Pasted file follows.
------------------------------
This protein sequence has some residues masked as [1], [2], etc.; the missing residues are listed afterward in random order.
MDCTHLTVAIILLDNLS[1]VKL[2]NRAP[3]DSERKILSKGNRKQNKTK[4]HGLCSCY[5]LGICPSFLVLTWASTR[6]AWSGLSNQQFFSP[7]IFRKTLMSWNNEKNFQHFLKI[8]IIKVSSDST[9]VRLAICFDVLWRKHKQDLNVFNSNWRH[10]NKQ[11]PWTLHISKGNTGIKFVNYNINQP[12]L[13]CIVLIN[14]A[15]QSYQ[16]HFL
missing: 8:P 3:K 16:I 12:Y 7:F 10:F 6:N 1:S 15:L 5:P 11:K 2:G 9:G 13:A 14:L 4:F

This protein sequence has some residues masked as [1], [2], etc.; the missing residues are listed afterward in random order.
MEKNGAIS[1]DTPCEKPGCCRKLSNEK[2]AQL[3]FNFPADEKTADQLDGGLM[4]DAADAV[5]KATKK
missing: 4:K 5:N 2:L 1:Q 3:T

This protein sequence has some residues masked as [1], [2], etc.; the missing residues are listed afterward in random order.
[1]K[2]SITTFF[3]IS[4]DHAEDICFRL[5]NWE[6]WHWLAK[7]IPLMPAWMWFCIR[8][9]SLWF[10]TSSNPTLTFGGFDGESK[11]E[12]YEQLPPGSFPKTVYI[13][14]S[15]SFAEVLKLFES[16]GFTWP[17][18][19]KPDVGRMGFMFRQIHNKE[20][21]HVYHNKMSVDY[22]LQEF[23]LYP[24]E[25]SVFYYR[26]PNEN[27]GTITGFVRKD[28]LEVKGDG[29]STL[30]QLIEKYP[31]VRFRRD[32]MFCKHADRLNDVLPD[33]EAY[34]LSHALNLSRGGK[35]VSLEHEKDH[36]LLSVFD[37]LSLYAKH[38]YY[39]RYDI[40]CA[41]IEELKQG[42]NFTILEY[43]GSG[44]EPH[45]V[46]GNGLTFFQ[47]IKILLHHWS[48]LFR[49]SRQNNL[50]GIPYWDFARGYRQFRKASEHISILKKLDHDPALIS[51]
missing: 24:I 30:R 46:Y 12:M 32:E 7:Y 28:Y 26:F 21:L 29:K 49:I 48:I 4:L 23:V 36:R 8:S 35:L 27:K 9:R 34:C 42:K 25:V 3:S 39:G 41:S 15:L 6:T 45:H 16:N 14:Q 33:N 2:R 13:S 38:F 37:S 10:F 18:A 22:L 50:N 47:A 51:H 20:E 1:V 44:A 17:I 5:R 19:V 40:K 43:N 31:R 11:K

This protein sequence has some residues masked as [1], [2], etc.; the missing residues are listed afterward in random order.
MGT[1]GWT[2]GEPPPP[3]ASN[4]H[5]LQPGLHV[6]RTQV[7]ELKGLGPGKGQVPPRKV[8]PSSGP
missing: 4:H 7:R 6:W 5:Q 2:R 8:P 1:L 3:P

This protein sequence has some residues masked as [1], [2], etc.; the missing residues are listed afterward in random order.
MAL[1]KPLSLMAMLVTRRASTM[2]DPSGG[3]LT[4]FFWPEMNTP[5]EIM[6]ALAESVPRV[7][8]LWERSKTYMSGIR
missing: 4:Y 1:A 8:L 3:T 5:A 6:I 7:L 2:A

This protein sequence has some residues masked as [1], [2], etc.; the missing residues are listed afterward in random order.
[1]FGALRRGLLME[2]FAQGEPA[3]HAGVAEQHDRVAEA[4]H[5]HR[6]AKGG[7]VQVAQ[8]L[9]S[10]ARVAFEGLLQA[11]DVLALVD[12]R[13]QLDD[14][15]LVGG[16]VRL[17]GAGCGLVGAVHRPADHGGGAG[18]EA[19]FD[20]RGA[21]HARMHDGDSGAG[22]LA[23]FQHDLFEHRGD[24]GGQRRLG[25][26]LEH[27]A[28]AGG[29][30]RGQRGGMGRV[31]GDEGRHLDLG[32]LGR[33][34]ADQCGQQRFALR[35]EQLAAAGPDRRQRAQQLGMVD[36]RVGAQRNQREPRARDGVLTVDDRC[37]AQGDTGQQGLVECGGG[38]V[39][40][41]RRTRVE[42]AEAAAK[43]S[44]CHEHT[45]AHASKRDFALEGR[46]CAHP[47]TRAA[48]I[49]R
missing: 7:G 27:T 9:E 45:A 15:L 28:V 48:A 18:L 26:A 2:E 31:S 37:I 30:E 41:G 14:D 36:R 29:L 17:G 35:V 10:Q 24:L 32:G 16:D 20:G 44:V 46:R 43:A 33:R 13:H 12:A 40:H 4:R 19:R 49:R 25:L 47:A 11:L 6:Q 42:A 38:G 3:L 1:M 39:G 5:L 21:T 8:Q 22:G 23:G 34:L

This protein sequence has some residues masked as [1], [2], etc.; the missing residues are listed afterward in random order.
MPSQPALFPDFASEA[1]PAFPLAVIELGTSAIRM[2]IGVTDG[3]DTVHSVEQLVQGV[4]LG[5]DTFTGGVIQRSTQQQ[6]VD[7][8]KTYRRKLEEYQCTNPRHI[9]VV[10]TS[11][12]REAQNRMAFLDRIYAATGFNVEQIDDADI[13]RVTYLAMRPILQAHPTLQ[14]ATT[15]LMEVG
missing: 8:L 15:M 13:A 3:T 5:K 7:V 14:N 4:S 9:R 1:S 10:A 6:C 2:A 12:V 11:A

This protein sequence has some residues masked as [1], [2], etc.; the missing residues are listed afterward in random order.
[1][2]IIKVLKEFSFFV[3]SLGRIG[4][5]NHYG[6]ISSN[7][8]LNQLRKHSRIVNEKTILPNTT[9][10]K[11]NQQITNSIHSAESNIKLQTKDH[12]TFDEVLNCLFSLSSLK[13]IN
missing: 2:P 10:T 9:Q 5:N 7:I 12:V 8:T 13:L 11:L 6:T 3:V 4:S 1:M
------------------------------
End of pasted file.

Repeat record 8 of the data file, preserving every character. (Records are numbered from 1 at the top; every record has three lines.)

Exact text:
This protein sequence has some residues masked as [1], [2], etc.; the missing residues are listed afterward in random order.
[1][2]IIKVLKEFSFFV[3]SLGRIG[4][5]NHYG[6]ISSN[7][8]LNQLRKHSRIVNEKTILPNTT[9][10]K[11]NQQITNSIHSAESNIKLQTKDH[12]TFDEVLNCLFSLSSLK[13]IN
missing: 2:P 10:T 9:Q 5:N 7:I 12:V 8:T 13:L 11:L 6:T 3:V 4:S 1:M